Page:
HomeCity NewsDistrict Will Change Board Elections to Even-Year Cycle

District Will Change Board Elections to Even-Year Cycle

State Requiring Municipalities In Effort To Increase Voter Turnout

The San Marino School Board heard the first reading of a resolution that, if approved, would change the established election cycle for board members from odd years to even years, effective January 1, 2018.

The City of San Marino must also follow the new guidelines unless it can prove that odd-year elections have not been adversely affected.

By doing so, the board would add one year to each of their terms. Currently, the four-year terms of President Nam Jack, Shelley Ryan and Joseph Chang are set to expire in 2017 while the terms of Lisa Link and Chris Norgaard will be finished in 2019. If the resolution is approved, Jack, Ryan and Chang will term out on 2018 and Link and Norgaard in 2020.

The resolution is in response to California Senate Bill 415, which requires school districts to hold their governing board elections on the same date as statewide elections, if holding it on another date has previously resulted in a significant decrease in voter turnout.

Significant decrease in voter turnout is described as voter turnout at least 25 percent less than the average voter turnout for the previous four statewide general elections. Superintendent Dr. Alex Cherniss showed data on an overhead projector that San Marino’s voter turnout at a rate of 42 percent less during odd-numbered year elections.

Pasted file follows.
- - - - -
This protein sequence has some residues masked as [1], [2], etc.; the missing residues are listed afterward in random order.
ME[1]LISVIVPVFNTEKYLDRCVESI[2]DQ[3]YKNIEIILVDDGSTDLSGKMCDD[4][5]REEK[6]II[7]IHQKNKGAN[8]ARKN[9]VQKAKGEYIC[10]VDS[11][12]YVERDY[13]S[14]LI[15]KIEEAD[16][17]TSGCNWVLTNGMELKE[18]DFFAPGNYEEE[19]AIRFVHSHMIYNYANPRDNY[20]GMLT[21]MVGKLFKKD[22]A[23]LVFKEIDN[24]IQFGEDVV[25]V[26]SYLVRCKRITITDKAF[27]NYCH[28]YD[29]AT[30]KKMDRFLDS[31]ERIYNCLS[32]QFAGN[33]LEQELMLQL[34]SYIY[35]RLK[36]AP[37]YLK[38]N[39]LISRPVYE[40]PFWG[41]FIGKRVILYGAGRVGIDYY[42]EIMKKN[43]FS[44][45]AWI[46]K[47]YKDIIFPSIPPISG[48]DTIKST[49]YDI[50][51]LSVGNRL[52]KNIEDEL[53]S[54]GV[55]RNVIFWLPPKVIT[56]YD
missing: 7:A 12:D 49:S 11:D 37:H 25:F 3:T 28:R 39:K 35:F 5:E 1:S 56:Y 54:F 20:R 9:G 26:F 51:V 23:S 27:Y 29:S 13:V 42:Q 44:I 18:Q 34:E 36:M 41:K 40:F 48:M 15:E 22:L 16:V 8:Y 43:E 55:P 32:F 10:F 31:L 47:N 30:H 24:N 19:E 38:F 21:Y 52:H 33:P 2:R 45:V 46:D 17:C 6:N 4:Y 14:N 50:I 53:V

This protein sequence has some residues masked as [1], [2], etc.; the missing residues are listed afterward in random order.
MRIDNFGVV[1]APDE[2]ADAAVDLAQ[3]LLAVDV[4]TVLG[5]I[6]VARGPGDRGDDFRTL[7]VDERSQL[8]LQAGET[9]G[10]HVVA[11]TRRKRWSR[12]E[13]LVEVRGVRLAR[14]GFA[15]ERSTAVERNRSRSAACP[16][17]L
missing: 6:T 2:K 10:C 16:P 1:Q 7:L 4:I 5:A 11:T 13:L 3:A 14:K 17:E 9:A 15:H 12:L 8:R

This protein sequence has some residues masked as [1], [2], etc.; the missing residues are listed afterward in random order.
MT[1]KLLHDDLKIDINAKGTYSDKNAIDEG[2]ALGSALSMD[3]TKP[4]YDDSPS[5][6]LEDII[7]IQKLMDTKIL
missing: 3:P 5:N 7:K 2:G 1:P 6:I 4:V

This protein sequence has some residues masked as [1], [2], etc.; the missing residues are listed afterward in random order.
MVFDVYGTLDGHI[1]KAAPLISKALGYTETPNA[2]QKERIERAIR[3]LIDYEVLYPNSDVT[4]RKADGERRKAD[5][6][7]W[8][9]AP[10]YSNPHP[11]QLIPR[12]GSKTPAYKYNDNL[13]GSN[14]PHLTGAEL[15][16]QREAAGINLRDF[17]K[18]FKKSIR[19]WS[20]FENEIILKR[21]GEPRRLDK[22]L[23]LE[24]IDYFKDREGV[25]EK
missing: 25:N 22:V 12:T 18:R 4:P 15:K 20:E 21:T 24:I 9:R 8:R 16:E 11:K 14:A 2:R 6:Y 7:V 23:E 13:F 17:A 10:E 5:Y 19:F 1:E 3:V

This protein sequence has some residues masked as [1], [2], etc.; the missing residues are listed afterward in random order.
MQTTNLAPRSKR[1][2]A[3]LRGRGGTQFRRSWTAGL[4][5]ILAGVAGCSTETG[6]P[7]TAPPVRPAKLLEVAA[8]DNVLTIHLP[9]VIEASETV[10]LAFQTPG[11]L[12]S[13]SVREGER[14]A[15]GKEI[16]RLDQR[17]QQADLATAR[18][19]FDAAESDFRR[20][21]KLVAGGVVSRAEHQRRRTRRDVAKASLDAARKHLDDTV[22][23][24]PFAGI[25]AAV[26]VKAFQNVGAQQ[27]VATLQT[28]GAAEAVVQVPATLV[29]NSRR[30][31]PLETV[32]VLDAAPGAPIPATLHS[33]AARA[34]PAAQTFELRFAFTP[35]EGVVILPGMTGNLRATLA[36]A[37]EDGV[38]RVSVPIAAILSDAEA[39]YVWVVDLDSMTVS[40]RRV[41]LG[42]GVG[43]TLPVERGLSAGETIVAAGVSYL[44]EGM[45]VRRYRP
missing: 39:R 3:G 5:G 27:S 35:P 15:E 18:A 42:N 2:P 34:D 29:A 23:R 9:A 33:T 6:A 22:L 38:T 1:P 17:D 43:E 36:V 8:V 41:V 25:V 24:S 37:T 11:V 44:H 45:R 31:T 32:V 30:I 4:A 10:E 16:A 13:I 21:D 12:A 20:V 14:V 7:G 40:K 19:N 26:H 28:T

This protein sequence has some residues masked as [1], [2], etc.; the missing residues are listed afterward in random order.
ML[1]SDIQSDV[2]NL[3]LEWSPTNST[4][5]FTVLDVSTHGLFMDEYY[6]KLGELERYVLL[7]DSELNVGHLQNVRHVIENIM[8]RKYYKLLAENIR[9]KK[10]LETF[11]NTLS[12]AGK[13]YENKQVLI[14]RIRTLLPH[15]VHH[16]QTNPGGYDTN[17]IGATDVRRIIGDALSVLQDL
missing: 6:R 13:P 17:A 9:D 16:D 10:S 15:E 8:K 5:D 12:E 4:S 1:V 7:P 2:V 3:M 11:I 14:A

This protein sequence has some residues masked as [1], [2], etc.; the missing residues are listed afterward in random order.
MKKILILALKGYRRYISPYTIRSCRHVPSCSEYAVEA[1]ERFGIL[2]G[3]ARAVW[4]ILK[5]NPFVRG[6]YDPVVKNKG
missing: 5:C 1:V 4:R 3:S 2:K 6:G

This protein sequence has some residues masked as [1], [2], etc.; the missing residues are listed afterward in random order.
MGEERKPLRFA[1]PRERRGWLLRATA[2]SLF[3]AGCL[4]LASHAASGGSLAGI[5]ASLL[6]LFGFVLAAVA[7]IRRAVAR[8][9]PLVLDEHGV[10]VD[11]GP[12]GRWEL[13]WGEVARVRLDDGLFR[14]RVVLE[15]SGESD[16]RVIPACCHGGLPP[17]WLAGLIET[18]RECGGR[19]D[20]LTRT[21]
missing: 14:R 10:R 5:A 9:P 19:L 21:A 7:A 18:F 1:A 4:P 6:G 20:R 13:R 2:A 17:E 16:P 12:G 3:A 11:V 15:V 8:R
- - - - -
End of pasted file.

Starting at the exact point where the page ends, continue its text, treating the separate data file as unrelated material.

“Per SB 415, the board of education and other local municipalities must adopt a plan that addresses voter participation by January 1, 2018,” Cherniss told The Tribune. “This plan will require board elections to be moved to even-year election cycles if voter participation does not meet a specific threshold during odd-numbered year elections. I can say with certainly that school board elections in odd-numbered years do not meet that threshold and we must move them to even-numbered years.”

Cherniss said the district must have a plan adopted by January 1, 2018 and the elections must be moved to even-numbered years by 2022.

“To be crystal clear, we are doing this to comply with the state law, correct?” Jack asked, to which Cherniss replied, “Yes.”

“I find it interesting, but having the elections in the odd year allows voters to focus more on the board elections, instead of a full ballot,” said Link. “But they did not consult me. I am uncomfortable that the board has to vote to increase our terms.”

The school board will vote on the resolution after it receives its second reading. If approved, the resolution must be submitted to the Los Angeles County Board of Supervisors by June 30 prior to an election.

The school board also welcomed San Marino High School’s National Merit Semifinalists, who provided brief introductions and told the audience which colleges they hope to attend.


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